John Collins

Spanish perspectives II: an interview with Teresa Aranguren (Part 2)

“Our Western culture is radically ethnocentric. This makes it difficult to widen one’s view. To use a phrase from Juan Rulfo, ‘The world is wide and belongs to no one.’ We have think tanks full of experts who tell us that the economy requires this or that, all of these things that are just assumed. This is a very narrow vision of reality. The problem is that if this reality doesn’t count — that is, if it doesn’t matter what people of color think, what Africans think, what Asians think — then we can just go on living in ignorance of them, constructing our everyday world and believing that we are the only thing that matters in the world.” Part 2 of an interview with award-winning Spanish journalist Teresa Aranguren. 

Spanish perspectives II: an interview with Teresa Aranguren (Part 1)

“I’m very conscious of the fact that everything having to do with the Arab world, viewed from the West, is shrouded in stereotypes. And virtually all of the stereotypes the West has of the Arab world are negative, because it’s our neighbor. The Chinese are far away, but the Arabs, we Europeans talk about them as if we knew them perfectly. We have this perception of a violent, intolerant, fanatic world, and we project all of this onto the Arab world. So I think it’s important for people who have been there, who have lived other experiences, to try to make clear that stereotypes can kill, that they end up killing, or justifying the killing.” John Collins asks award-winning Spanish journalist Teresa Aranguren about the meaning of solidarity in an age of fear. (Part 1) 

Looking towards Palestine: Photographic projects in Madrid

“The work included in the photographic exhibit, ‘Looking towards Palestine,’ represented an impressive diversity of styles and subject matter, but the common denominator — appropriately, given the reality on the ground in Palestine — was the rubble. This is not to say that the photographers failed to explore other themes. On the contrary, the show was full of images of funerals, children’s games, Israeli tanks and bulldozers, living rooms, violent confrontations — in short, the stuff of daily life under occupation and in the diaspora. The rubble, however, was never far from view.” John Collins reports from Madrid.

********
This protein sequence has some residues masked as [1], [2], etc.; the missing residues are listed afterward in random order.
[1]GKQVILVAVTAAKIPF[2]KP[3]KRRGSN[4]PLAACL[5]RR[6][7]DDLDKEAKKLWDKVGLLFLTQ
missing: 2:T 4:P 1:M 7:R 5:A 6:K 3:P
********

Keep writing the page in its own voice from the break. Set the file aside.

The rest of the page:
Spanish perspectives I: an interview with Ignacio Alvarez-Ossorio

John Collins is currently living in Madrid and conducting interviews with intellectuals, journalists, and activists about the Palestine solidarity movement in Spain. He recently spoke with Ignacio Alvarez-Ossorio, who teaches at the University of Alicante and who has published widely on the Palestinian issue. Professor Alvarez-Ossorio notes that until recently, Spanish intellectuals have paid very little attention to Palestinian politics, and that most reporters and writers do not understand the key issues in the Israeli-Palestinian conflict. 

Israel’s war on the milieu

“Paul Virilio, the French social theorist and war historian, has a useful term for the sort of state violence that Israel is pursuing: “war on the milieu.” According to Virilio, the classical model of waging war is increasingly being replaced by a model of perpetual counterinsurgency, in which war happens not in a strategic arena, but on it. Within such a model, war is waged directly on civilians and on the natural and built environment that ensures their survival. ” Scholar and activist John Collins examines the political economy and symbolic resonance of olive trees in the Palestinian struggle against occupation.